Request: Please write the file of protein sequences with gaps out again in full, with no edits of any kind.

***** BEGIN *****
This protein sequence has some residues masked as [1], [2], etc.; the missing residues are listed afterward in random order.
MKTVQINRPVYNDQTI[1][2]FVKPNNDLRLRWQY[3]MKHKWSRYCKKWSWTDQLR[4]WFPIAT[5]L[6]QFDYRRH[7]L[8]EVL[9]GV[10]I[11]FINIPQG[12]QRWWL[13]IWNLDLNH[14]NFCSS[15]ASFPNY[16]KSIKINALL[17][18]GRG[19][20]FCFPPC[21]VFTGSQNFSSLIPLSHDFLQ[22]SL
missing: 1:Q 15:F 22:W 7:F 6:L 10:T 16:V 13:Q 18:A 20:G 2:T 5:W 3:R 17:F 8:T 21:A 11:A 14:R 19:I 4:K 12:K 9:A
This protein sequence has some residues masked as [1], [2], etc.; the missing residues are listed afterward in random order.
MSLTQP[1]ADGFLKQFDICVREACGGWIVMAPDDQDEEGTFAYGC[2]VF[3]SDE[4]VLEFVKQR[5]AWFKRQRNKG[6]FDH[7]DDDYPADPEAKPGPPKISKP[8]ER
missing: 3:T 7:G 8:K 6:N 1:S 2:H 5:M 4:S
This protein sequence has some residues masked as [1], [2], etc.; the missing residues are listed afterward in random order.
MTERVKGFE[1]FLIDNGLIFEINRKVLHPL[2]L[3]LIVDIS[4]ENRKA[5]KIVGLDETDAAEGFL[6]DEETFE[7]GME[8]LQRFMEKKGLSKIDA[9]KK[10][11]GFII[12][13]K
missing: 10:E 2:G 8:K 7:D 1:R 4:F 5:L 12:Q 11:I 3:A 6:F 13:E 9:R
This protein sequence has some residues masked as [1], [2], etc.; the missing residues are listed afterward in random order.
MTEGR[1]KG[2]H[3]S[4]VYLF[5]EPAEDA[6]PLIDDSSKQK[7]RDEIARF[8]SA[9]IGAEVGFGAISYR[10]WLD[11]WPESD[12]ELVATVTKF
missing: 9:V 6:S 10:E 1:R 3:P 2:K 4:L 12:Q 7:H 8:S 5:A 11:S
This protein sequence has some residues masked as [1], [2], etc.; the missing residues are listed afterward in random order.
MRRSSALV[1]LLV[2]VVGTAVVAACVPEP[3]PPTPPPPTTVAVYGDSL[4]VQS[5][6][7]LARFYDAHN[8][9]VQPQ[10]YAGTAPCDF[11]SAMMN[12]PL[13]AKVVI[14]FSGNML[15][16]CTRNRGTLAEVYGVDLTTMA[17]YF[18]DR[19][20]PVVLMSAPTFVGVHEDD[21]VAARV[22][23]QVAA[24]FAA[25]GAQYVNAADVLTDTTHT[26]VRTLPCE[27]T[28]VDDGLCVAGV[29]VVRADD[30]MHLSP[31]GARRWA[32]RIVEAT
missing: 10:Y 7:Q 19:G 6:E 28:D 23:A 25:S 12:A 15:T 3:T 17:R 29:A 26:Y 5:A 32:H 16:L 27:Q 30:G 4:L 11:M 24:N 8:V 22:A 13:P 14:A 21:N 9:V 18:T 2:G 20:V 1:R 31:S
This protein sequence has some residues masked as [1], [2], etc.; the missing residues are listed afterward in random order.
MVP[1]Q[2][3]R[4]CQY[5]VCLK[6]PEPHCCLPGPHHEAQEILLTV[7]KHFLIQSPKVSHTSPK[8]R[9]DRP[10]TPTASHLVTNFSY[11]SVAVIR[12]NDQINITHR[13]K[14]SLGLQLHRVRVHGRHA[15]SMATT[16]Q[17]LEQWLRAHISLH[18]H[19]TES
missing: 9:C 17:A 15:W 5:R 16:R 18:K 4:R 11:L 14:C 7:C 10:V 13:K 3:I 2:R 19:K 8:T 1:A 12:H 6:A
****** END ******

This protein sequence has some residues masked as [1], [2], etc.; the missing residues are listed afterward in random order.
MKTVQINRPVYNDQTI[1][2]FVKPNNDLRLRWQY[3]MKHKWSRYCKKWSWTDQLR[4]WFPIAT[5]L[6]QFDYRRH[7]L[8]EVL[9]GV[10]I[11]FINIPQG[12]QRWWL[13]IWNLDLNH[14]NFCSS[15]ASFPNY[16]KSIKINALL[17][18]GRG[19][20]FCFPPC[21]VFTGSQNFSSLIPLSHDFLQ[22]SL
missing: 1:Q 15:F 22:W 7:F 6:L 10:T 16:V 13:Q 18:A 20:G 2:T 5:W 3:R 17:F 8:T 21:A 11:A 14:R 19:I 4:K 12:K 9:A
This protein sequence has some residues masked as [1], [2], etc.; the missing residues are listed afterward in random order.
MSLTQP[1]ADGFLKQFDICVREACGGWIVMAPDDQDEEGTFAYGC[2]VF[3]SDE[4]VLEFVKQR[5]AWFKRQRNKG[6]FDH[7]DDDYPADPEAKPGPPKISKP[8]ER
missing: 3:T 7:G 8:K 6:N 1:S 2:H 5:M 4:S
This protein sequence has some residues masked as [1], [2], etc.; the missing residues are listed afterward in random order.
MTERVKGFE[1]FLIDNGLIFEINRKVLHPL[2]L[3]LIVDIS[4]ENRKA[5]KIVGLDETDAAEGFL[6]DEETFE[7]GME[8]LQRFMEKKGLSKIDA[9]KK[10][11]GFII[12][13]K
missing: 10:E 2:G 8:K 7:D 1:R 4:F 5:L 12:Q 11:I 3:A 6:F 13:E 9:R
This protein sequence has some residues masked as [1], [2], etc.; the missing residues are listed afterward in random order.
MTEGR[1]KG[2]H[3]S[4]VYLF[5]EPAEDA[6]PLIDDSSKQK[7]RDEIARF[8]SA[9]IGAEVGFGAISYR[10]WLD[11]WPESD[12]ELVATVTKF
missing: 9:V 6:S 10:E 1:R 3:P 2:K 4:L 12:Q 7:H 8:S 5:A 11:S
This protein sequence has some residues masked as [1], [2], etc.; the missing residues are listed afterward in random order.
MRRSSALV[1]LLV[2]VVGTAVVAACVPEP[3]PPTPPPPTTVAVYGDSL[4]VQS[5][6][7]LARFYDAHN[8][9]VQPQ[10]YAGTAPCDF[11]SAMMN[12]PL[13]AKVVI[14]FSGNML[15][16]CTRNRGTLAEVYGVDLTTMA[17]YF[18]DR[19][20]PVVLMSAPTFVGVHEDD[21]VAARV[22][23]QVAA[24]FAA[25]GAQYVNAADVLTDTTHT[26]VRTLPCE[27]T[28]VDDGLCVAGV[29]VVRADD[30]MHLSP[31]GARRWA[32]RIVEAT
missing: 10:Y 7:Q 19:G 6:E 28:D 23:A 25:S 12:A 15:T 3:T 17:R 29:A 26:Y 5:A 32:H 16:L 27:Q 30:G 4:L 11:M 24:N 8:V 22:A 13:P 14:A 21:N 9:V 18:T 2:G 20:V 1:R 31:S
This protein sequence has some residues masked as [1], [2], etc.; the missing residues are listed afterward in random order.
MVP[1]Q[2][3]R[4]CQY[5]VCLK[6]PEPHCCLPGPHHEAQEILLTV[7]KHFLIQSPKVSHTSPK[8]R[9]DRP[10]TPTASHLVTNFSY[11]SVAVIR[12]NDQINITHR[13]K[14]SLGLQLHRVRVHGRHA[15]SMATT[16]Q[17]LEQWLRAHISLH[18]H[19]TES
missing: 9:C 17:A 15:W 5:R 16:R 18:K 4:R 11:L 14:C 7:C 10:V 13:K 3:I 2:R 19:K 8:T 1:A 12:H 6:A